The Devil's Bridge in Civita: a legendary bridge

If we were to make a list with all the Devil's Bridges scattered around the world, we would surely lose count!
This designation is traditionally used to refer to a particular type of bridge that, at first glance, seems impossible to keep standing, due to its precarious location. Bridges like this do not look like works that man can build alone, they seem, rather, to be the result of a pact made with the devil!

One of these striking architectural examples is in Civita, a small municipality in the province of Cosenza, in the Pollino National Park. The village, now an Orange Flag town, was already inhabited in Roman times and its ancient name was Castrum Sancti Salvatoris, was called Civita around 1500, by the exiles from Albania who settled here and still populate the city today, forming the linguistic minority Arbëresh.
Today, the Devil's Bridge is somewhat of a symbol of Civita and has always attracted travellers and tourists, eager to see it up close.

According to the latest hypothesis, the construction of this bridge dates back to the Middle Ages, although it was actually built over a pre-existing bridge from Roman times, used to cross the Raganello river.

But what does the Devil's Bridge in Civita look like?

The Devil's Bridge in Civita is made of stone, has the typical 'donkeyback' arch and is 260 metres above the Raganello River. Indeed, the bridge stands on a rather impassable stretch and, observed from afar, it almost appears to be hovering over the river below. Yet at the same time it seems to stand incredibly tall!
This remarkable piece of engineering, precisely because of the characteristics we have analysed, has always tickled the popular imagination, according to which it could not be the work of man, but of devils!

The Legend

According to legend, it was a local landowner who wanted the bridge built: it would have been easier for him to cross the river. Realising that the construction work was ambitious, not to say impossible, he invoked the Devil himself, asking him to build a bridge over the indicated stretch: he would then receive in exchange the soul of the first passer-by along the new bridge. The Devil accepted the pact and within a single night, when a terrible storm was brewing, he built the bridge.
All that was left to do was to wait for the first passer-by to get his soul!
But the landowner made one of his sheep cross the bridge, tricking the devil who then attempted to destroy his own work. However, the architecture was too strong and the devil had no choice but to leave, sinking into a cloud of smoke.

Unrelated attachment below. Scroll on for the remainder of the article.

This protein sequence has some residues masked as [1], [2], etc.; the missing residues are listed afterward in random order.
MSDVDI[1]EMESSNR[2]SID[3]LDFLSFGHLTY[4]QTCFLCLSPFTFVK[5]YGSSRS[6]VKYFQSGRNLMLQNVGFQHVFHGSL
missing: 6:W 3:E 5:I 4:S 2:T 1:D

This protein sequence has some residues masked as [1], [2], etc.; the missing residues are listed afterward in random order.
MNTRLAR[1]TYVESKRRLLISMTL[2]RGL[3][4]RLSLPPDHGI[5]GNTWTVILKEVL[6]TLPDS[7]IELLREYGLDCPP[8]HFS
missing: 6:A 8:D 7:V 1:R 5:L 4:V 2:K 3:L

Ironically, on the evening of 28 March 1998, the bridge collapsed due to a heavy thunderstorm; several years of painstaking and precise work were needed to rebuild the bridge on the model of the original structure, which was inaugurated on 25 January 2005.
Studies of archive documents also revealed that the bridge had already collapsed in 1840. It was then rebuilt at the behest of the surrounding municipalities, for whom the bridge over the Raganello was of great strategic and logistical importance!

The Umbra Forest is Apulia!

Whoever hears of the Umbra Forest everything could be imagined, except that it is in Apulia and, to be precise, within the Gargano National Park.

The name 'Umbra', in fact, means shady and is due to the large amount of vegetation and in particular trees that do not let the sun's rays through in some places.

This beautiful nature reserve, which in summer is a true oasis of coolness and refreshment, is transformed in autumn into a painting of beautiful colours in which to immerse oneself.

The trees that have found their home in these forests have an interesting peculiarity: they are uncommon in southern Italy, while they abound in northern regions. Here they can grow precisely because of the cool (and cold) climate that is present all year round.

We are talking about beeches, turkey oaks, maples and linden trees that, together with the holm oaks typical of the Mediterranean vegetation, explode in autumn in a spectacle of golden and reddish hues.  

Some numbers on the Umbra Forest

The Foresta Umbra is located at an altitude of about 800 metres;

its extension comprises about 15,000 hectares;

boasts over 2,000 plant species;

Since 2017, its ancient beech forests have been a UNESCO World Heritage Site.

In short, this reserve is a natural paradise for young and old who, immersed in the colours of nature, with a bit of luck, will be able to encounter badgers, deer and foxes

Visiting the reserve is easy and one can rely on local organisations and cooperatives, which will accompany visitors along pleasant routes. Alternatively, it is also possible to undertake walks and hikes on one's own, relying on the signs and always taking care and acting with full respect for the local flora and fauna.

Are you tireless sportsmen?

In this case, you will not miss the opportunity to walk a variety of routes of all lengths and degrees of difficulty. In addition, the numerous picnic areas are ideal for a restorative break and are equipped with wooden tables and benches.

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